Emacs Editor Tutorial – An Absolute Beginners Reference

Emacs Editor

Emacs editor is one of the oldest and most versatile text editors available for Linux UNIX-based systems. It has been around for over 20 years. It is known for its powerful and rich editing features.

Emacs offers amazing editing features like that of Vim editor and is as user-friendly as the nano editor.

You won’t have to enter insertion mode to edit a file. It resembles the nano editor in the way that whatever you type will directly be written to the buffer. Emacs’ controls are easy to remember and the editor offers comprehensive documentation as well.

First version of Emacs was implemented in 1976 on the MIT AI Lab’s Incompatible Timesharing System (ITS), as a collection of TECO macros.

The name “Emacs” was is an abbreviation for “Editor MACroS”. The version of Emacs we are using is actually GNU Emacs. It was originally written in 1984 by Richard Stallman.

Emacs Editor from a Beginner’s Perspective

In this tutorial we will cover the basic editing commands you need to know to get started with Emacs.

Emacs
Emacs

1. Installing emacs on your system

To check whether you have emacs installed on your system run :

emacs

If you don’t have emacs editor on your system, you can install it by running the following apt command.

sudo apt install emacs

During installation you will be prompted to confirm the installation. Press Y to continue.

To check the version post installation use the command :

emacs --version 
Version 1

Once you have emacs on your system, you can type emacs in the terminal to get started.

emacs
Emacs Screen
Emacs Screen

You can get help using Ctrl + h.

While reading the help section remember that ‘C-’ means the CTRL key.  ‘M-’ means the Meta (or Alt) key.

Let’s create our first file using emacs.

2. Create a new file in emacs

To create a new file using emacs use emacs with the filename and press enter.

emacs [filename]
Emacs New File Edit
Emacs New File Edit

This is what the screen will look like. This is called the buffer and this is where you can write your text. Let’s try writing some text on to the buffer.

text

After you are done editing, you will see the following text appear at the bottom.

Auto saving

Emacs has an auto saving feature that automatically saves the buffer. We will see what this means shortly.

3. Save and Exit

Once you are done editing your file, you would want to save your changes. The shortcut to save your changes and exit the emacs editor is Cntrl + X followed by Cntrl + C. If you only want to save the changes without quitting, you can type in Ctrl + X – Ctrl + S

# Exit with a prompt to save unsaved changes
Cntrl + X - Cntrl + C

# Save without exiting
Ctrl + X - Ctrl + S

Check if the changes were saved to the file using the cat command :

cat [filename]

4. Restoring Autosaved Data in Emacs Editor

You can exit without saving your changes to the file by using Cntrl + X followed by Cntrl + C.

Cntrl + X - Cntrl + C

When you do this, the bottom of the screen will prompt the following :

Exit Emacs
Exit Emac

Press ‘n‘ and enter to exit without saving.

Now when you will open the same file again in emacs editor you will see the following message.

Recover Data
Recover Data

This is what autosave means in Emacs. Emacs saved your buffer from the last time you were editing and it gives you the option to recover the data.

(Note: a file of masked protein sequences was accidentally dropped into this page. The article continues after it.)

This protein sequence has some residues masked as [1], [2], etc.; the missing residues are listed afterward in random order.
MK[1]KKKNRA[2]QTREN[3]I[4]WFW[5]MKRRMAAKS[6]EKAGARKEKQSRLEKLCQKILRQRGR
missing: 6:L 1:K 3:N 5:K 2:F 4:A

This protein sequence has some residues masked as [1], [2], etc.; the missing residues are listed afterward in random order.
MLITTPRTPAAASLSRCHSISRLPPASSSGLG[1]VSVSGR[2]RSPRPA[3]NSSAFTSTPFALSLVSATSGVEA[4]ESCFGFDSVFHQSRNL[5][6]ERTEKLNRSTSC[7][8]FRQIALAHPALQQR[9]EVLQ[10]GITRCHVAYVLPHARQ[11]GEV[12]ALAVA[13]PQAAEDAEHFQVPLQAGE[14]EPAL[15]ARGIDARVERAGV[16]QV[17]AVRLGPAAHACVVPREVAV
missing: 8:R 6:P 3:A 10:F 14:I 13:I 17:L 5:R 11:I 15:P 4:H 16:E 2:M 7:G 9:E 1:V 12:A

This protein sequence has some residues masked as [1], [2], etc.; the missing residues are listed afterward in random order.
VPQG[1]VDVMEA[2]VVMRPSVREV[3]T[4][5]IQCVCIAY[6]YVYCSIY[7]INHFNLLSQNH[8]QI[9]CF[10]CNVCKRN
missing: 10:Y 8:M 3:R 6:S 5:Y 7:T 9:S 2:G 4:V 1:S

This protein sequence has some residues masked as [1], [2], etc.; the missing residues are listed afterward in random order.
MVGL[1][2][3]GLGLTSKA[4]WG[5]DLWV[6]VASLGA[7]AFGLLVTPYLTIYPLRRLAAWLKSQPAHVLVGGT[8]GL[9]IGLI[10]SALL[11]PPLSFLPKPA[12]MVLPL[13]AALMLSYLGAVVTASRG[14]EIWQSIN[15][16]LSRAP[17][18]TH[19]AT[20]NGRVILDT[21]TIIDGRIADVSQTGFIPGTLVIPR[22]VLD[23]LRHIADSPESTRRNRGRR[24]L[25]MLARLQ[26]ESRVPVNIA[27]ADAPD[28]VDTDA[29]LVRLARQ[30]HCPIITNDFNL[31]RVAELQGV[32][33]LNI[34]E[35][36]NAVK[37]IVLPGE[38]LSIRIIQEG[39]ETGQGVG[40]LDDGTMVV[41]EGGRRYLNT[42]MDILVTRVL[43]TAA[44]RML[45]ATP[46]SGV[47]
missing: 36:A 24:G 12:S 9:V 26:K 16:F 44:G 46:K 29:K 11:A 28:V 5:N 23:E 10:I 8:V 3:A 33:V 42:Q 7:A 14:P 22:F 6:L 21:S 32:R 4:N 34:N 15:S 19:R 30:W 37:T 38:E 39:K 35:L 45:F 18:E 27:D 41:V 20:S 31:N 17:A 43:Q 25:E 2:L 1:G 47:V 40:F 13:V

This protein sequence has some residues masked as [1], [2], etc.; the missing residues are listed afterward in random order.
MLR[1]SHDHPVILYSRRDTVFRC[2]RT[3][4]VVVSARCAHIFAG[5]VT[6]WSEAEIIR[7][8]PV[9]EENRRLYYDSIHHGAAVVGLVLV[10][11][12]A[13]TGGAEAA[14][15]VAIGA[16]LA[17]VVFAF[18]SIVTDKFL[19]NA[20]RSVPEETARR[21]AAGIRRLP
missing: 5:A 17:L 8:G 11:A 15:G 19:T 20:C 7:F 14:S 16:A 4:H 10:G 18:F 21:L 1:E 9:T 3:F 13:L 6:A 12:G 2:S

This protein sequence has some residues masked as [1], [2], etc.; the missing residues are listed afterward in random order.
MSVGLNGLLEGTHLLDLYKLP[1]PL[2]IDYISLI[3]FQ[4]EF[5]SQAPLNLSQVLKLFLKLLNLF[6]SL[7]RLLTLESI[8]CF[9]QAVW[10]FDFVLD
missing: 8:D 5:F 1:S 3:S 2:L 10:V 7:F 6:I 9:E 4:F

The M in the M-x stands for <META> key, which depending on your operating system will be different. For Mac, it’s the Command key, while in Windows it’s the ALT key.

To recover the data press ALT + x followed by the following command :

recover-this-file

Press Enter.

Now Emacs will show you the following screen. Type ‘yes’ and press Enter to restore.

Edit Version

And…. Voila, your text is back.

Recover Text

5. Navigating the Emacs Editor Interface

The shortcuts to navigate around in the emacs editor are:

  • ctrl-a : Beginning of the line. 
  • ctrl-e : End of line. 
  • ctrl-n : Move the cursor to the next line. 
  • ctrl-p :  Move the cursor to the previous line. 
  • ctrl-f : Move forward by one character. 
  • ctrl-b : Move back by one character. 
  • ESC > : End of the buffer. 
  • ESC < : Starting of the buffer. 
  • ESC f : Move forward by one word. 
  • ESC b : Move back by one word.

Alternatively you can also use the arrow keys to move around.

6. Search Text in Emacs

To search for text in your file you can use Emacs’ search command. To activate the search press Ctrl + S.

The bottom of the editor will look like :

Emacs Search
Emacs Search

You can enter the string you want to search for. Emacs editor will highlight all the instances of your string in the buffer.

Linux Search
Linux Search 1

Another advantage of Emacs is that the search results are highlighted in real time.

For example, as you start typing, the editor will start highlighting the instances of your search.

Linux Search

7. Highlighting Text

To highlight text in your file you can press Ctrl + Space.

This shortcut sets the mark and you can use navigation shortcuts to start highlighting.

Mark Set
Highlight Text
Highlight Text

To deactivate the mark press Ctrl + Space again.

8. Cut, Copy & Paste

To cut or copy a portion of your text, first highlight the text.

After highlighting use the following shortcuts to cut/copy.

  • Cut: Ctrl-w
  • Copy: ESC-w

To paste the text use the shortcut Ctrl + Y.

Copy And Paste
Copy And Paste

Conclusion

This tutorial was about editing text on Emacs editor. You should also try out Nano editor. Read this tutorial to get started with nano editor.